Explorations in Theology

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One more time: end of monarchy

The Bible… Love it. So much empowerment comes through regular reading and meditating on the pages, and if I am not cautious, empowerment of my ideas. Just seems God has not put in our hands a book that is so clearly delineated that I am the one inside the ‘lines’ and I put others ‘outside’. Chosenness places us in the door, not in possession of the house. All ins in Scripture seem to be so that all can be in… Jews so that the whole earth, all the ethna are able to enter. That seems to be the ultimate manifestation of the ‘tabernacle of David’ (Acts 15:16, 17). It is not centred in on 24 hour worship (though we worship in Spirit and in truth and that is a flow from our lives), nor about the ‘throne’ of David in the sense of some Jewish restoration… though all of those aspects can perhaps serve along the journey.

Israel, so different. And the many diverse understandings of Israel / election led to the sects within the developing people – particularly post-Exile once they had lost the land – and probably also leads to so many viewpoints within Scripture. There is a strong ‘we must have a king’ angle to counter that of ‘every person doing what is right in their own eyes’. I like the double-meaning that I read in there, but clearly the editors are agreeing that ‘we need a king’ and the only legitimate king is the one that is descended from David, hence the disaster that had come on the Northern kingdoms. (Interestingly in the earlier books there is a lot of justification why David should be king and why Solomon should be king, but by the time of the Exile with Chronicles there is no justification for this at all. By then it was clear David and his lineage is the authorised one from heaven. Now that is a viewpoint!)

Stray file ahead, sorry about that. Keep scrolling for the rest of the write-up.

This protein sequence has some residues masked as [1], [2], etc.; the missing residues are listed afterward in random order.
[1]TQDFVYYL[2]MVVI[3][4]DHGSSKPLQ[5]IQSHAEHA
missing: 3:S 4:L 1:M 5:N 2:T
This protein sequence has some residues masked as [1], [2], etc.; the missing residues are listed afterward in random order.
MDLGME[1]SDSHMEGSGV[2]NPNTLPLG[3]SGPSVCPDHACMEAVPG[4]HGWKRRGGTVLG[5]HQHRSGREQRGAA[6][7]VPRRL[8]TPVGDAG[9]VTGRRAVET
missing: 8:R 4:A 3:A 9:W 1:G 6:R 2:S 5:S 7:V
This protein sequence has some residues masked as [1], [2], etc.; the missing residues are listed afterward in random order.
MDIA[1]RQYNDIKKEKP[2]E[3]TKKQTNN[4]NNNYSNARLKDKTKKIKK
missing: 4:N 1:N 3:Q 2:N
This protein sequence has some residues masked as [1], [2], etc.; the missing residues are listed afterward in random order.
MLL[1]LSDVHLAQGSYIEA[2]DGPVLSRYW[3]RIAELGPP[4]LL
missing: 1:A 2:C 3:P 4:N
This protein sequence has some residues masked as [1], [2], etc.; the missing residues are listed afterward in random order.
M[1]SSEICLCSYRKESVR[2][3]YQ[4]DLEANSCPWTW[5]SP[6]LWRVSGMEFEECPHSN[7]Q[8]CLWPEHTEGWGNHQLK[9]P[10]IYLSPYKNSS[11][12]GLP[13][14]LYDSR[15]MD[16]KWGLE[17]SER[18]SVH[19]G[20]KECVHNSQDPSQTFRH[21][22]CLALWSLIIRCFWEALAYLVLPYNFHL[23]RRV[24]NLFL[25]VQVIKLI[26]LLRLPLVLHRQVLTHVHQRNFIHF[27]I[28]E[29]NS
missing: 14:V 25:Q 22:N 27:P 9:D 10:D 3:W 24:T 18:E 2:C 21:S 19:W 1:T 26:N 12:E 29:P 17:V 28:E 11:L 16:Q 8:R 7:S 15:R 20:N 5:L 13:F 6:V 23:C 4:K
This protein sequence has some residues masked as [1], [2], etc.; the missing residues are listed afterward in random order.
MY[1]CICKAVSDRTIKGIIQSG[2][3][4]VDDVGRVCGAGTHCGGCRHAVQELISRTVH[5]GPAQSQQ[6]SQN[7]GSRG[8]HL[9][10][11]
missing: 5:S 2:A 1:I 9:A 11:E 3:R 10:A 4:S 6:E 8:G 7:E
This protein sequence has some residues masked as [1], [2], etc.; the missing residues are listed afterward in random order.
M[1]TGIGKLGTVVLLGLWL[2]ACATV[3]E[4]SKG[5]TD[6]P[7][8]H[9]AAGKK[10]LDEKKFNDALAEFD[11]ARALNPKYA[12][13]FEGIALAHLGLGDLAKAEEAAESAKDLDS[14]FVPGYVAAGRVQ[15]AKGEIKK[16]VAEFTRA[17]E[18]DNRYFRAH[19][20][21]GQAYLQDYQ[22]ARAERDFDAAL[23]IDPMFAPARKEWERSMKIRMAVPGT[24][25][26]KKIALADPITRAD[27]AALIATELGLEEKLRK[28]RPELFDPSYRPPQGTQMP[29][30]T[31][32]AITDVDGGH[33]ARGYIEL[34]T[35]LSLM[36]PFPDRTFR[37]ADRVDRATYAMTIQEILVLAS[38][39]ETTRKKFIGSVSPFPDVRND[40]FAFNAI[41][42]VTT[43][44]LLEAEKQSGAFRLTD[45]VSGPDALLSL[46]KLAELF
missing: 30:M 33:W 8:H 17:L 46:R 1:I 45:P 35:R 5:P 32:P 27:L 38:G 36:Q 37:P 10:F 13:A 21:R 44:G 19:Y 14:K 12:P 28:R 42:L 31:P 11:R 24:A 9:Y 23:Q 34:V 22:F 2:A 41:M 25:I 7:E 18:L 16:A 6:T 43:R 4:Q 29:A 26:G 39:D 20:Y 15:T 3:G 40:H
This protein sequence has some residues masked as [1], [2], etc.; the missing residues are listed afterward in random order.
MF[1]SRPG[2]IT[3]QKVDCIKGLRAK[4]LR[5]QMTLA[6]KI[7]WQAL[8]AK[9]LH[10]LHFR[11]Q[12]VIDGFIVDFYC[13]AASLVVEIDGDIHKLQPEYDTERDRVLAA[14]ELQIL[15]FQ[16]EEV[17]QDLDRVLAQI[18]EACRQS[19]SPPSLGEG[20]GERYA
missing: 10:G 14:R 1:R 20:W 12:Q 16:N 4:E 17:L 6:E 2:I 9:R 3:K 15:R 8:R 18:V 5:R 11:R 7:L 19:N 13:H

And the other stream… the one I like of course. Kingship is rejecting God. Saul does not cut it… that soon becomes clear, so God then looks for someone after ‘his own heart’. Soft, open, meditative, reflective, worshipping for sure. But that takes us so far. If kingship is a rejection (the statement is not ‘if they choose Saul they are rejecting me’, but ‘asking for a king is rejecting me’) then to be after God’s own heart is to empty kingship of all it consists of, it is to bring kingship to an end, so that with renewed hearts, sight changes (a big Pauline theme) leading to each person doing what is right in their own eyes.